Jesus – the author and perfecter of faith

Jesus is described as the “author and perfecter” of faith. The Greek words chosen by the author are most interesting: ἀρχηγòν καὶ τελειωτὴ ν. Archegon refers to the origin, source, beginning, and then by extension, author. Teleiotes refers to one who completes and perfects. Consider what this means: Jesus is the origin and source of faith, the goal of faith, the one who completes and perfects faith. It surely does not seem that much room is left for the pot to boast about contributing his free will act of faith, does it? For the Christian these are precious words. When we are weak, when we are discouraged, when it seems that we cannot possibly go on, what is our sole confidence? Christ. God will not abandon His own. We are kept indeed by the power of faith, but it is not a merely human faith, but a divine faith, a gift from God! Why do some stumble and fall while others persevere? Is it that some are better, stronger, than others? No. The reason lies in the difference between having saving faith and a faith that is not divine in origin or nature. Many are those who make professions not based upon regeneration, and the “faith” that is theirs will not last. Jesus taught this truth in the parable of the soils in Matthew 13:3-9, 18-23. Some of the seed that was sown resulted in immediate growth. But the growth produced no fruit and did not last. These are those who have false, human faith that does not last. But those with true faith produce fruit and remain.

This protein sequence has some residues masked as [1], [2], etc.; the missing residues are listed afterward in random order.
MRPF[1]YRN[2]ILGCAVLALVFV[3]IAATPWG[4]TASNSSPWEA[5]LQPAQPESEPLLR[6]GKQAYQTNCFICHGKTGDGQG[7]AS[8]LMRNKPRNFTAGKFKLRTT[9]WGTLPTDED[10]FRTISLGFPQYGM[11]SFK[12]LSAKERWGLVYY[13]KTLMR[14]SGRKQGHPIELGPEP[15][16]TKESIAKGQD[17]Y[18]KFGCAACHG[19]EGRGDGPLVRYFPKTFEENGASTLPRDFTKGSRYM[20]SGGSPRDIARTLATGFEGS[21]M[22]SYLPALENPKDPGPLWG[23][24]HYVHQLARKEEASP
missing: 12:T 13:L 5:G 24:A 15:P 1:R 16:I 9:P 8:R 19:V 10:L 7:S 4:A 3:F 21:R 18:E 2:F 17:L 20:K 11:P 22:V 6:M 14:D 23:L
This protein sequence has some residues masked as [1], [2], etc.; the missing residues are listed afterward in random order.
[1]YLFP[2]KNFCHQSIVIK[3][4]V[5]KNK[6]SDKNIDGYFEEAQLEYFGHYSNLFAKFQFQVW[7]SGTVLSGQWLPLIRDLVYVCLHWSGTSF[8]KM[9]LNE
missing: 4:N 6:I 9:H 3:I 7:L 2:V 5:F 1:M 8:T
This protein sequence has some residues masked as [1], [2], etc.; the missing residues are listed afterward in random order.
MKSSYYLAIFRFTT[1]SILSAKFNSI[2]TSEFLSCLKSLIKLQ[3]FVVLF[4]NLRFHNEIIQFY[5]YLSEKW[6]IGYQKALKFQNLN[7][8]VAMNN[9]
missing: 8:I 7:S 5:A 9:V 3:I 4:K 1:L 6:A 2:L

James White, The Potter’s Freedom, 2nd ed., 2009, p.293

Advertisements

Leave a Reply

Fill in your details below or click an icon to log in:

WordPress.com Logo

You are commenting using your WordPress.com account. Log Out / Change )

Twitter picture

You are commenting using your Twitter account. Log Out / Change )

Facebook photo

You are commenting using your Facebook account. Log Out / Change )

Google+ photo

You are commenting using your Google+ account. Log Out / Change )

Connecting to %s


%d bloggers like this: